While most public school teachers are exceptional at educating, some need to be dismissed. This is why the movement to reform teacher tenure is spreading rapidly across the country. In recent years, many governors called for the reform of tenure.
The issue is bipartisan as many big-city mayors across the country, most of whom are Democrats, support the idea of holding teachers accountable to help out their failing school districts. Democratic mayors Cory Booker of Newark (now U.S. Senator of New Jersey), Antonio Villaraigosa of Los Angeles, and Kevin Johnson of Sacramento (wife of education activist Michelle Rhee) support holding teachers accountable.
Florida Governor Rick Scott explained that “Good teachers know they don’t need tenure. There is no reason to have it except to protect those that don’t perform as they should.”
Teacher tenure was first created by New Jersey in 1909 to protect educators from being dismissed based on sex, race, or political views. However, standardized test scores have been declining in recent years and many countries have surpassed our scores in math, science, and reading. Since 1970, most public school funding has skyrocketed while test scores have remained flat. In 2008, D.C. Public School District Chancellor Michelle Rhee offered teachers the choice of salaries of up to $140,000 without tenure. The teachers’ union rejected it without a vote.
In 2010, Colorado pioneered tenure reform by passing legislation that would take away tenure for teachers who are found to be “ineffective” for two consecutive years. The bill was signed into law by Governor Bill Ritter, a Democrat. The movement gained momentum the next year. Idaho Governor Butch Otter signed a bill into law that completely eliminated tenure. However, voters of the red state vetoed the law the year after in a voter referendum. But, many other states significantly reformed job protection laws and have remained.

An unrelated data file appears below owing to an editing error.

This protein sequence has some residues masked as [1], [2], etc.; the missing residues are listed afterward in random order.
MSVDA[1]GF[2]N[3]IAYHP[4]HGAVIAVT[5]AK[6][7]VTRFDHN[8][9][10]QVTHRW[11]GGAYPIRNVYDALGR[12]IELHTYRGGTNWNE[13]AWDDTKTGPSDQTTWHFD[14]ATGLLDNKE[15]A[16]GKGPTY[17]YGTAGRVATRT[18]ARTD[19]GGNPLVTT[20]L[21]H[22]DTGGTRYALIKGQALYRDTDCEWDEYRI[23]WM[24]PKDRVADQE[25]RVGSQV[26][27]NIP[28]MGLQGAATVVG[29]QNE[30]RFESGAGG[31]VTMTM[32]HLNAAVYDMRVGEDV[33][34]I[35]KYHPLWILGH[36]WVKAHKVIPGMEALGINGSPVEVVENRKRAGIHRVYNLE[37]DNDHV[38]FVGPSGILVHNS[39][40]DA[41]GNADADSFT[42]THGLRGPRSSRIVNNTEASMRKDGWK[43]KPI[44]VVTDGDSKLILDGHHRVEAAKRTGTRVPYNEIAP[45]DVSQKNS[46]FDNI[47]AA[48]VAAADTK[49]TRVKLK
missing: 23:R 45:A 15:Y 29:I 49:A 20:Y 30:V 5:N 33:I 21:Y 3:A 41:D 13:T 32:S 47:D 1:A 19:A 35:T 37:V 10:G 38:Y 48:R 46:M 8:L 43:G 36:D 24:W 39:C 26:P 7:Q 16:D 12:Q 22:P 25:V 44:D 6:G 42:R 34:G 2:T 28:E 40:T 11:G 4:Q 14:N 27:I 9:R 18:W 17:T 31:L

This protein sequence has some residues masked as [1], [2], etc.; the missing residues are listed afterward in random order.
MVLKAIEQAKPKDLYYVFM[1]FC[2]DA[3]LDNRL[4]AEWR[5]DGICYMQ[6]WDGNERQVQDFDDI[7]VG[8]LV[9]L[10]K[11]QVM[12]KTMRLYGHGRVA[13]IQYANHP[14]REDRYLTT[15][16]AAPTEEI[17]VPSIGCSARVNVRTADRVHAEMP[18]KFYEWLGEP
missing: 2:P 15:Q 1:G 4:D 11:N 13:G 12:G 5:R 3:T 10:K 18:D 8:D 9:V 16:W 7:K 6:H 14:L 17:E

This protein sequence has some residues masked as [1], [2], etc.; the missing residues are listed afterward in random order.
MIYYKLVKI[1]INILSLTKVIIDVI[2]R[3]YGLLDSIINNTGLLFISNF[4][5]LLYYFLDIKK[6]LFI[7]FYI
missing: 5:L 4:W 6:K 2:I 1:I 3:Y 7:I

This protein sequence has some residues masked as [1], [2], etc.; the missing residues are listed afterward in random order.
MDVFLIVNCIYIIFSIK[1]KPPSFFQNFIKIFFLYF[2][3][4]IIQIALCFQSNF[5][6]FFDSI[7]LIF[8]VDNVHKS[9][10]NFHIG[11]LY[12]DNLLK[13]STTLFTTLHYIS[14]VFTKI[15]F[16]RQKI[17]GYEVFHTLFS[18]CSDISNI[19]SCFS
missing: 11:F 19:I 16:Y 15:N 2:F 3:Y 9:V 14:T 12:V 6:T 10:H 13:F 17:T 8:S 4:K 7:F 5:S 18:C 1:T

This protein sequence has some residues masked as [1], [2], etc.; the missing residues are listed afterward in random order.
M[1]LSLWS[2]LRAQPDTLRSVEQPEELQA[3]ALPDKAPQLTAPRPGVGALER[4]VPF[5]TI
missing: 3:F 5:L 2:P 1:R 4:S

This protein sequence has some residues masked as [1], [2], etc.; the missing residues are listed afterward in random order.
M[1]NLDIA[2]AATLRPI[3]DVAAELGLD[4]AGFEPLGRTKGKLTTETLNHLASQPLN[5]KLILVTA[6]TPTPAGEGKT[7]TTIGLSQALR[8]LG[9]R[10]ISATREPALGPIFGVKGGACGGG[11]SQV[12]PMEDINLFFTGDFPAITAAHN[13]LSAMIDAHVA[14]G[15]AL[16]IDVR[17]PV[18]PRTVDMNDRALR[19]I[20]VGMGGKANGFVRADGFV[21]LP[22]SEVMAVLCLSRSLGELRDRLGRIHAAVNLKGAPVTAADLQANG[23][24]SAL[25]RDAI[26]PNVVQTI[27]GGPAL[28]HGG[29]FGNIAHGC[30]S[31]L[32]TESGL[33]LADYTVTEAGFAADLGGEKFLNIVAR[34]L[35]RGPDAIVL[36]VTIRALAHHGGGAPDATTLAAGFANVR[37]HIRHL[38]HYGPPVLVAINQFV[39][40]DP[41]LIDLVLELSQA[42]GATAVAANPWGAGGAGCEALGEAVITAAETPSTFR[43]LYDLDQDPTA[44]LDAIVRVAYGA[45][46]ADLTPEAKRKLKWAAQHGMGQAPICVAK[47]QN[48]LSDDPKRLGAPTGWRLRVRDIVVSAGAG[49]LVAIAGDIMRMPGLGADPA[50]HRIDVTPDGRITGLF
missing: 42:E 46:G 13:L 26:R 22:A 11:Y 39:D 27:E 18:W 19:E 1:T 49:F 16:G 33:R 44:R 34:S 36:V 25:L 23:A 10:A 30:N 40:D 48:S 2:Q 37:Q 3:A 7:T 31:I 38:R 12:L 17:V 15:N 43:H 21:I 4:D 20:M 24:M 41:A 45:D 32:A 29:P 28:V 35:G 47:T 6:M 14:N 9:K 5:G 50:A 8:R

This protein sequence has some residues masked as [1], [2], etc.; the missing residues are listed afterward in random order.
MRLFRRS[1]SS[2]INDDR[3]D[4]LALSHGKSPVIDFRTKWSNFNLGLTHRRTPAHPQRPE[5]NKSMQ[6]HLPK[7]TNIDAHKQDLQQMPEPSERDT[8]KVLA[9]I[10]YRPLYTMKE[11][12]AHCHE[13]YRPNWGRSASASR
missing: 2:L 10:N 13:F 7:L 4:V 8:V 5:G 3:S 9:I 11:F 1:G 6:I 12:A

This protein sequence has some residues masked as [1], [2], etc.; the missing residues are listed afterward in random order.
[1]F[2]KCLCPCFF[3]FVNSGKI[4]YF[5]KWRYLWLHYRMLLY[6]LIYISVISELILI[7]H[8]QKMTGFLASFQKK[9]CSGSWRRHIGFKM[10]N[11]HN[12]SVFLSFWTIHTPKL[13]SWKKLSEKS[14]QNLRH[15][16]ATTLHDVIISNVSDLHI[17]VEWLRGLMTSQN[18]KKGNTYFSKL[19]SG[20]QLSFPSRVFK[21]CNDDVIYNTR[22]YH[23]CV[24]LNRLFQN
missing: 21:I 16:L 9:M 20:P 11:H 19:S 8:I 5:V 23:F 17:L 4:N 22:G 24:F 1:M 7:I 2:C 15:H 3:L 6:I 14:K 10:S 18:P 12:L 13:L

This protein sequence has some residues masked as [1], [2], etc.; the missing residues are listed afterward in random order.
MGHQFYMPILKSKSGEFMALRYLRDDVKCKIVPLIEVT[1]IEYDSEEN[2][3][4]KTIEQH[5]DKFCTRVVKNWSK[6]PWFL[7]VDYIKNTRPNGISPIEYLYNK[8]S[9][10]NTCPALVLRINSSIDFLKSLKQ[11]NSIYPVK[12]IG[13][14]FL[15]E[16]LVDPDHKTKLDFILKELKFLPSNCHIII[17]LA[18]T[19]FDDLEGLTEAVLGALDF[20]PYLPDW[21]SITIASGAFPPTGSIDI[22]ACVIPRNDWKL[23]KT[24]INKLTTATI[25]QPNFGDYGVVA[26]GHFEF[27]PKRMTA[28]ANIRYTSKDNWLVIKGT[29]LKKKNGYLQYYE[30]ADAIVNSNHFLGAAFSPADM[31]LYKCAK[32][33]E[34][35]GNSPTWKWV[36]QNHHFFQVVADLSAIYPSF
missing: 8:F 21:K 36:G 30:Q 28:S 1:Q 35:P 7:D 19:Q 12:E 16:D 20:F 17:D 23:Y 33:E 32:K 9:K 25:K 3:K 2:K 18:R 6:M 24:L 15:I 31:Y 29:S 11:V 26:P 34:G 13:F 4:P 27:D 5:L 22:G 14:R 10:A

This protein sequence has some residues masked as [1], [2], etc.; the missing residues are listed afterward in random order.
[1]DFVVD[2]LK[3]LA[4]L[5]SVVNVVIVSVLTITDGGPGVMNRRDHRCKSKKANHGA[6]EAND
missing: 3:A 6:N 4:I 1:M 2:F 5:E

The movement has made tremendous progress in recent years. Today, thirteen states and D.C. either have no tenure system in place, or require tenure to be obtained and retained based on academic performance. It can now be revoked after a two “ineffective” ratings.
Some states are more aggressive than others. For example, Florida (2011) and North Carolina (2013) have completely eliminated tenure. This week, Kansas is going to become the third state to abolish tenure as soon as Governor Sam Brownback signs the bill. Louisiana Governor Bobby Jindal signed a bill into law in 2012 that requires teachers to attain tenure after obtaining five “highly effective” ratings in six years. In contrast, Nevada Governor Brian Sandoval signed a bill into law the in 2013 that requires teachers to attain tenure after only two “effective” or “highly effective” ratings.
There is still a lot of room for improvement. Thirty-two states still give tenure automatically after a few years. Thirty-four states require seniority to be the primary factor in layoff decisions. Only six states completely ban seniority from being a factor in layoffs. Michelle Rhee explained “The bottom line is that we have to move to a system that focuses on job performance in the classroom instead of rewarding educators for factors that aren’t tied to student achievement, such as time served.”
This article has been updated several times.